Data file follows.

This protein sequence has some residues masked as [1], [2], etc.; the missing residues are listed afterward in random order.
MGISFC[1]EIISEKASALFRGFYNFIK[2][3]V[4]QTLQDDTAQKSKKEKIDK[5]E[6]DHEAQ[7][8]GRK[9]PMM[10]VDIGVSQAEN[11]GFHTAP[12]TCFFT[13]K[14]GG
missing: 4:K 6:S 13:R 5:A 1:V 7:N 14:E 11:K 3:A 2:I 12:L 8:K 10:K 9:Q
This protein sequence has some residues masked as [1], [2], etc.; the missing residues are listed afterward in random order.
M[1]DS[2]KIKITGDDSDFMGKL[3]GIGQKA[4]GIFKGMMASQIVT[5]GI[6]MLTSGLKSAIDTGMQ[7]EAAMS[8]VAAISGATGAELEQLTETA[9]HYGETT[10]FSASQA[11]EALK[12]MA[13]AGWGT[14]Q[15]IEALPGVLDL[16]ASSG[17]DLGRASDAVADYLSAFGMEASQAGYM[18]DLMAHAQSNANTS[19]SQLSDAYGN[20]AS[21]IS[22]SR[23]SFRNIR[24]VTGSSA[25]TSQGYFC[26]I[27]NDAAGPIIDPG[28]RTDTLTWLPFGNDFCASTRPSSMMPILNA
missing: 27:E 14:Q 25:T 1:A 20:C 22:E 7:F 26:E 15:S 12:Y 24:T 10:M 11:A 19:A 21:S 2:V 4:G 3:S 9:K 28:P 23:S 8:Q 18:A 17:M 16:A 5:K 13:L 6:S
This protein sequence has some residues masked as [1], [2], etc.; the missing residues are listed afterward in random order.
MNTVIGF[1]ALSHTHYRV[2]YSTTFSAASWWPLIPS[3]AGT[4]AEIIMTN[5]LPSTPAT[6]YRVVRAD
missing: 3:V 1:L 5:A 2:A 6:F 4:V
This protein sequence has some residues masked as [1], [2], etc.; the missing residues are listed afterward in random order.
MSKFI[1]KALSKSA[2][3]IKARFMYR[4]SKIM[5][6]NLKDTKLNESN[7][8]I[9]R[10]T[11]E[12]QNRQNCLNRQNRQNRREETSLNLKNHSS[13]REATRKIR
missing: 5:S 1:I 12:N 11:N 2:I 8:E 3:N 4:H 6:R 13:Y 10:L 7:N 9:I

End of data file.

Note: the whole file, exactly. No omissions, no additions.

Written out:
This protein sequence has some residues masked as [1], [2], etc.; the missing residues are listed afterward in random order.
MGISFC[1]EIISEKASALFRGFYNFIK[2][3]V[4]QTLQDDTAQKSKKEKIDK[5]E[6]DHEAQ[7][8]GRK[9]PMM[10]VDIGVSQAEN[11]GFHTAP[12]TCFFT[13]K[14]GG
missing: 4:K 6:S 13:R 5:A 1:V 7:N 14:E 11:K 3:A 2:I 12:L 8:K 10:K 9:Q
This protein sequence has some residues masked as [1], [2], etc.; the missing residues are listed afterward in random order.
M[1]DS[2]KIKITGDDSDFMGKL[3]GIGQKA[4]GIFKGMMASQIVT[5]GI[6]MLTSGLKSAIDTGMQ[7]EAAMS[8]VAAISGATGAELEQLTETA[9]HYGETT[10]FSASQA[11]EALK[12]MA[13]AGWGT[14]Q[15]IEALPGVLDL[16]ASSG[17]DLGRASDAVADYLSAFGMEASQAGYM[18]DLMAHAQSNANTS[19]SQLSDAYGN[20]AS[21]IS[22]SR[23]SFRNIR[24]VTGSSA[25]TSQGYFC[26]I[27]NDAAGPIIDPG[28]RTDTLTWLPFGNDFCASTRPSSMMPILNA
missing: 27:E 14:Q 25:T 1:A 20:C 22:E 7:F 26:E 15:S 12:Y 24:T 10:M 11:A 19:A 21:S 2:V 4:G 3:S 9:K 28:P 23:S 8:Q 18:A 17:M 16:A 5:K 13:L 6:S
This protein sequence has some residues masked as [1], [2], etc.; the missing residues are listed afterward in random order.
MNTVIGF[1]ALSHTHYRV[2]YSTTFSAASWWPLIPS[3]AGT[4]AEIIMTN[5]LPSTPAT[6]YRVVRAD
missing: 3:V 1:L 5:A 2:A 6:F 4:V
This protein sequence has some residues masked as [1], [2], etc.; the missing residues are listed afterward in random order.
MSKFI[1]KALSKSA[2][3]IKARFMYR[4]SKIM[5][6]NLKDTKLNESN[7][8]I[9]R[10]T[11]E[12]QNRQNCLNRQNRQNRREETSLNLKNHSS[13]REATRKIR
missing: 5:S 1:I 12:N 11:N 2:I 8:E 3:N 4:H 6:R 13:Y 10:L 7:N 9:I